Now I’m reading Charles Saunders’ Imaro: Book 1. Been meaning to read it for ages.

I'm now reading (just starting, actually) James Alan Gardner's second superhero novel, They Promised Me the Gun Wasn't Loaded. This one stars Jools, the female hockey fan college student who gained pinnacle human strength, dexterity, and intelligence - she can learn any facts as needed, at will. It should be interesting.



Ravenous Bugblatter Beast of Traal
I'm now reading (just starting, actually) James Alan Gardner's second superhero novel, They Promised Me the Gun Wasn't Loaded. This one stars Jools, the female hockey fan college student who gained pinnacle human strength, dexterity, and intelligence - she can learn any facts as needed, at will. It should be interesting.

If you can, I'd be interested in how it came out. There were parts of the first book I enjoyed but I never picked up the second.

I think I might have a bias against mixing vampires and superheroes.

Will do. My free time for reading will be diminishing somewhat (projects filling up my nights and weekends), but I still usually read for a half hour or so in bed before turning off the lights.


Finished reading Imaro (Book 1). It was an awesome, fast-paced, muscular read. Yet, for all the action, there’s a melancholy brooding to it. A sense of failure and lonesomeness that gives the story a more downbeat cast. Even as Imaro triumphs, there’s a cost, or a sense that something bad will come of it.

Next up, I'm finally getting to Neil Gaiman's Norse Mythology.


I am now reading The Sword of Shannara which I haven't read in a few decades. Got my original copy signed by Terry last summer.


I just finished reading "Child of a Mad God" by RA Salvatore, was a nice suprise and enjoy it more than I expected. I had read long ago the Demon Wars Saga so I was intrigued when it was announced and happy when got it as a gift for Xmas.
Last edited:


Ravenous Bugblatter Beast of Traal
Wow, I finally finished Seveneves by Neal Stephenson. I really like Neal, but this was a slog for me. Details in the spoiler block. The short versions is that none of the point of view characters made me care about them, adn the plot's impact on characters was often a backdrop and not immediate.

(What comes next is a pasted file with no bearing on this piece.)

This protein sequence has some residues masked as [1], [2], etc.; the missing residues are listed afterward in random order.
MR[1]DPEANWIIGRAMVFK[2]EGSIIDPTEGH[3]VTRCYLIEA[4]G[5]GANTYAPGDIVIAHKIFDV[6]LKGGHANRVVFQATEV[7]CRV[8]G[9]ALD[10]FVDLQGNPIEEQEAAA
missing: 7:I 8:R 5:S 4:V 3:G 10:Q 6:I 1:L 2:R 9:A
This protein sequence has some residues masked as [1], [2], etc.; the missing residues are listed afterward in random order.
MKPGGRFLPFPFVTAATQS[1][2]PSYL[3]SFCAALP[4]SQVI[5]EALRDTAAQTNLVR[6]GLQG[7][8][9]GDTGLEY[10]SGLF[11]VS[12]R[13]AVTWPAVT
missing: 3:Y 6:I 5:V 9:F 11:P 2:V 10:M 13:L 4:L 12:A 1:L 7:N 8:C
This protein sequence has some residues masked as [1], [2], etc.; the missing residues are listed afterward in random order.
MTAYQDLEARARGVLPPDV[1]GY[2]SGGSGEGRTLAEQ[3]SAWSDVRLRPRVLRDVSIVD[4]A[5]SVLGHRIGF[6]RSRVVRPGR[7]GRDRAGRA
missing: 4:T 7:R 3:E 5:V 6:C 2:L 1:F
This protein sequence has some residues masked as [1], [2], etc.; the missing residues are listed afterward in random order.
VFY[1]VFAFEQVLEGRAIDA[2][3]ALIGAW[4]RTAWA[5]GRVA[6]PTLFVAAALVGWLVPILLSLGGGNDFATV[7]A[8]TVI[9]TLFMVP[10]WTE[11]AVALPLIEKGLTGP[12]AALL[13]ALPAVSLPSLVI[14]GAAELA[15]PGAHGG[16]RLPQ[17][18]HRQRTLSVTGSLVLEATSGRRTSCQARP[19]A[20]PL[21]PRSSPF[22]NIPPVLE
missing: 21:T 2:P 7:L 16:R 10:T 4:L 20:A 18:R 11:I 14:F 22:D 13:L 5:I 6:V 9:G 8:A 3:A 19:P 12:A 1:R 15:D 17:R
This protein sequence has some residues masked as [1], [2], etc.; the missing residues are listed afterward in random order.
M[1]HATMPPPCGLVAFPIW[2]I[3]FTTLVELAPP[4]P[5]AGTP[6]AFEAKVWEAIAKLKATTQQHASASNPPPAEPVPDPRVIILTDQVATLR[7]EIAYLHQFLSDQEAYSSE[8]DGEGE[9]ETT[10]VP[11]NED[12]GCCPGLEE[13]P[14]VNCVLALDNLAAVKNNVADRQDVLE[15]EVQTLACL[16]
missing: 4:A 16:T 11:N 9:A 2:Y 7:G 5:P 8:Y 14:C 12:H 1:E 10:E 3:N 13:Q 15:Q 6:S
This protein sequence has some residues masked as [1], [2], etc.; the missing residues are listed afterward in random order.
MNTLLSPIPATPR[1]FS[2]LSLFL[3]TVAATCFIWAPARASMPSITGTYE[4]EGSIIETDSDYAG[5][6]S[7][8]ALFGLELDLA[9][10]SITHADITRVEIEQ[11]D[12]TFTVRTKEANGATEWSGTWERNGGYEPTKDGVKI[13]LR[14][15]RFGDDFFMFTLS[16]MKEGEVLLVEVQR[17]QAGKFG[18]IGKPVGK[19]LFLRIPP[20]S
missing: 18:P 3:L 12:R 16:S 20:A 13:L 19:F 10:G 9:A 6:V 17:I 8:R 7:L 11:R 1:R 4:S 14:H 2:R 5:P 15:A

Lots o' spoilers:
The first 2/3 of the book leading up to the landing on the Cleft felt like most of the story was backdrop. There were so many characters that I didn't really put myself in any of their shoes. It almost felt as if everything with the moon was a backdrop, and it wasn't until a good chunk of the way through "book 1" that the characters were actually involved in a plot.

Then we get to the last couple pages, and it turns out that it was all set-up, almost just a prelude, for the rest of the book. And while some of the characters involved int he Seven Eves we've had plenty of time to get to know, that's not true for all so now it almost feels like the 2/3 of a book was an overly long prelude that didn't even introduce everyone, for the upcoming novella.

The last 1/3, "book 2" in my mind, again had a fantastic world building backdrop, but for a good chunk of it seemed just like a travelogue to show it off. Not even the PoV characters know what they are trying to accomplish so there's no tension though most of it. Again, hard to put myself in any character's shoes plsu the character they spend the most time on - Kath Two - becomes Kathree. Kathree seemed like a genuinely interesting character, but we are given little chance to know her, outside "well, I'm someone who can shoot someone with a gun". She was discovering herself, it would have been a great opportunity. Ty was the other interesting character, who ends the book with no history, and very little of his present and the shadowy owners of his "bar".

All in all, too many characters I couldn't get into, and insufficient time/detail on the ones I could left me at a remove. Lack of tension and late reveal of character-driven plot left me with little urge to read further.

Amazing travelogue of the environments, superior world-building. Felt technically accurate and hard-science-y.